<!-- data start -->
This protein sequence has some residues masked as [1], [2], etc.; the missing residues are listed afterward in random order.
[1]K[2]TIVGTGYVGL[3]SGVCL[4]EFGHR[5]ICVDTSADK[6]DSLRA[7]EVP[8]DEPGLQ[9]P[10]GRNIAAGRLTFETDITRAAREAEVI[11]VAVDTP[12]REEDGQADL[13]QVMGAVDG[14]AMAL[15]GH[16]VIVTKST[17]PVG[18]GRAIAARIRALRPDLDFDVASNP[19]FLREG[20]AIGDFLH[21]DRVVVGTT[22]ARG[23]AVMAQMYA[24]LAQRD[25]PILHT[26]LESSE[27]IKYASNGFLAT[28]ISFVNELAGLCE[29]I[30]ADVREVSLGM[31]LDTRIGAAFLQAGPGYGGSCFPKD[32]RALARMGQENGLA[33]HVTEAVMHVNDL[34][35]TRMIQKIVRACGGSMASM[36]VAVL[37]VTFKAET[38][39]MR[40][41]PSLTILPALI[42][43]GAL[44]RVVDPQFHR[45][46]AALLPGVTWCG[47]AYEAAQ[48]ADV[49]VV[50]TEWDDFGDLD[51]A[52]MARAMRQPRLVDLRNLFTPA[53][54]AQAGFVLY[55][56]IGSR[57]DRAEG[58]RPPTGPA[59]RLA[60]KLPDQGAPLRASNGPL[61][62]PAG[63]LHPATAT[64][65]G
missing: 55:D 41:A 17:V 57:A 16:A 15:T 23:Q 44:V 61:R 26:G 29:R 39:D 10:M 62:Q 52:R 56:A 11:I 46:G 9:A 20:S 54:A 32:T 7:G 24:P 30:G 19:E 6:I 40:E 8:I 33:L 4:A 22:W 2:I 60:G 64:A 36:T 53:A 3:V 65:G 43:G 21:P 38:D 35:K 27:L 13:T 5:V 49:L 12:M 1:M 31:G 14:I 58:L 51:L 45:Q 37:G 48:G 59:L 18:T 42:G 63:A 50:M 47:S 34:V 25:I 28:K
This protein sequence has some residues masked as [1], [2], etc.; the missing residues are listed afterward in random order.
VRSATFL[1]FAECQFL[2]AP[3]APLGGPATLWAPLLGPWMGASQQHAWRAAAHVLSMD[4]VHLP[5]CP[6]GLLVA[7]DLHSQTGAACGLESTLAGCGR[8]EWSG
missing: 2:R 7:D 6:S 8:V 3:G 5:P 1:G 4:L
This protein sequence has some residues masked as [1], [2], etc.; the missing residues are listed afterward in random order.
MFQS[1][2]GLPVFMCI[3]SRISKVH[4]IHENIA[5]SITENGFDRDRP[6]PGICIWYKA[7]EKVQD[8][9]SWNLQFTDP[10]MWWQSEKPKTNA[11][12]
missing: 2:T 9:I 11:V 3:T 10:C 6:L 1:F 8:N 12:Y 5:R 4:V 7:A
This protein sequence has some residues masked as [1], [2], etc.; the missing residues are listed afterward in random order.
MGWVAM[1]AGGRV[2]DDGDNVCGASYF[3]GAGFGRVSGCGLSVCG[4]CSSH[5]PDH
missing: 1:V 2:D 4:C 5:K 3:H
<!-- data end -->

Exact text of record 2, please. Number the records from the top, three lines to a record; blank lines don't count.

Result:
This protein sequence has some residues masked as [1], [2], etc.; the missing residues are listed afterward in random order.
VRSATFL[1]FAECQFL[2]AP[3]APLGGPATLWAPLLGPWMGASQQHAWRAAAHVLSMD[4]VHLP[5]CP[6]GLLVA[7]DLHSQTGAACGLESTLAGCGR[8]EWSG
missing: 2:R 7:D 6:S 8:V 3:G 5:P 1:G 4:L